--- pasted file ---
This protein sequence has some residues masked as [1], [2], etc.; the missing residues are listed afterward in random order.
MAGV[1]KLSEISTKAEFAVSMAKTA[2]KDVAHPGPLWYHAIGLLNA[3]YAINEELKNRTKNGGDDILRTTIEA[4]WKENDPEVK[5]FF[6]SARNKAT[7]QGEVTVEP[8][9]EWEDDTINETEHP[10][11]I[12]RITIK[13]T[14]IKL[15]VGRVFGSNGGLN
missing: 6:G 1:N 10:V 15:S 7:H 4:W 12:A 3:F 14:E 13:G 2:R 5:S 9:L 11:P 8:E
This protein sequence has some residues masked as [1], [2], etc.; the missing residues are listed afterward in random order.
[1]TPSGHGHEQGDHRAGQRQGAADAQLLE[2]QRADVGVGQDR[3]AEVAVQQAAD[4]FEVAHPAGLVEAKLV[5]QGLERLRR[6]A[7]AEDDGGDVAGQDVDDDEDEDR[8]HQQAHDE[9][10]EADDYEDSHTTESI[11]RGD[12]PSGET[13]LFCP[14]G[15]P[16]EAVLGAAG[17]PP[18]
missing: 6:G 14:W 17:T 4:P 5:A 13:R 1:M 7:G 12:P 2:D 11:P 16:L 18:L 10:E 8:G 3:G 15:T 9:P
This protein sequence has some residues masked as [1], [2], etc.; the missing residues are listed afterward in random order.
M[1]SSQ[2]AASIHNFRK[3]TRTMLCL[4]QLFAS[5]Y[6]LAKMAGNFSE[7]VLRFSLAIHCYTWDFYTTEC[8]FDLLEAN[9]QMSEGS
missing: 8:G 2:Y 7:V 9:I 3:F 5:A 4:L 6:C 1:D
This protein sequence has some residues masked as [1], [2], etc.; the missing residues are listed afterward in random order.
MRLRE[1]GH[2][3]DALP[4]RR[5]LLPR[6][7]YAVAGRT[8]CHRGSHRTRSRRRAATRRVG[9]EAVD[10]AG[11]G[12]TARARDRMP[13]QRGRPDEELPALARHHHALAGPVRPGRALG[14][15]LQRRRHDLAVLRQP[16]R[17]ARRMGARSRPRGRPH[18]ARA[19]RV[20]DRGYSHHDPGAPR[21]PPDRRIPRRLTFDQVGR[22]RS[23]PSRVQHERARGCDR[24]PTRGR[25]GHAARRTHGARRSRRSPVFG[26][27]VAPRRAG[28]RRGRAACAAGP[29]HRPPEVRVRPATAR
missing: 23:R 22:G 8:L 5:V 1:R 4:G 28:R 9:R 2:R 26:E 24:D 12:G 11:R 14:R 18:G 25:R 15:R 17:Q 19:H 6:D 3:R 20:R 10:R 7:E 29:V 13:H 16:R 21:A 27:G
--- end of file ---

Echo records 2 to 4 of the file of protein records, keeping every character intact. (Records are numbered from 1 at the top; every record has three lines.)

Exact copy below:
This protein sequence has some residues masked as [1], [2], etc.; the missing residues are listed afterward in random order.
[1]TPSGHGHEQGDHRAGQRQGAADAQLLE[2]QRADVGVGQDR[3]AEVAVQQAAD[4]FEVAHPAGLVEAKLV[5]QGLERLRR[6]A[7]AEDDGGDVAGQDVDDDEDEDR[8]HQQAHDE[9][10]EADDYEDSHTTESI[11]RGD[12]PSGET[13]LFCP[14]G[15]P[16]EAVLGAAG[17]PP[18]
missing: 6:G 14:W 17:T 4:P 5:A 13:R 1:M 7:G 12:P 2:D 11:P 16:L 18:L 10:E 8:G 3:G 15:T 9:P
This protein sequence has some residues masked as [1], [2], etc.; the missing residues are listed afterward in random order.
M[1]SSQ[2]AASIHNFRK[3]TRTMLCL[4]QLFAS[5]Y[6]LAKMAGNFSE[7]VLRFSLAIHCYTWDFYTTEC[8]FDLLEAN[9]QMSEGS
missing: 8:G 2:Y 7:V 9:I 3:F 5:A 4:L 6:C 1:D
This protein sequence has some residues masked as [1], [2], etc.; the missing residues are listed afterward in random order.
MRLRE[1]GH[2][3]DALP[4]RR[5]LLPR[6][7]YAVAGRT[8]CHRGSHRTRSRRRAATRRVG[9]EAVD[10]AG[11]G[12]TARARDRMP[13]QRGRPDEELPALARHHHALAGPVRPGRALG[14][15]LQRRRHDLAVLRQP[16]R[17]ARRMGARSRPRGRPH[18]ARA[19]RV[20]DRGYSHHDPGAPR[21]PPDRRIPRRLTFDQVGR[22]RS[23]PSRVQHERARGCDR[24]PTRGR[25]GHAARRTHGARRSRRSPVFG[26][27]VAPRRAG[28]RRGRAACAAGP[29]HRPPEVRVRPATAR
missing: 23:R 22:G 8:L 5:V 1:R 4:G 28:R 9:R 2:R 26:E 24:D 12:G 11:R 14:R 18:G 25:R 15:R 17:Q 19:H 6:D 3:R 20:R 10:R 7:E 29:V 13:H 16:R 21:A 27:G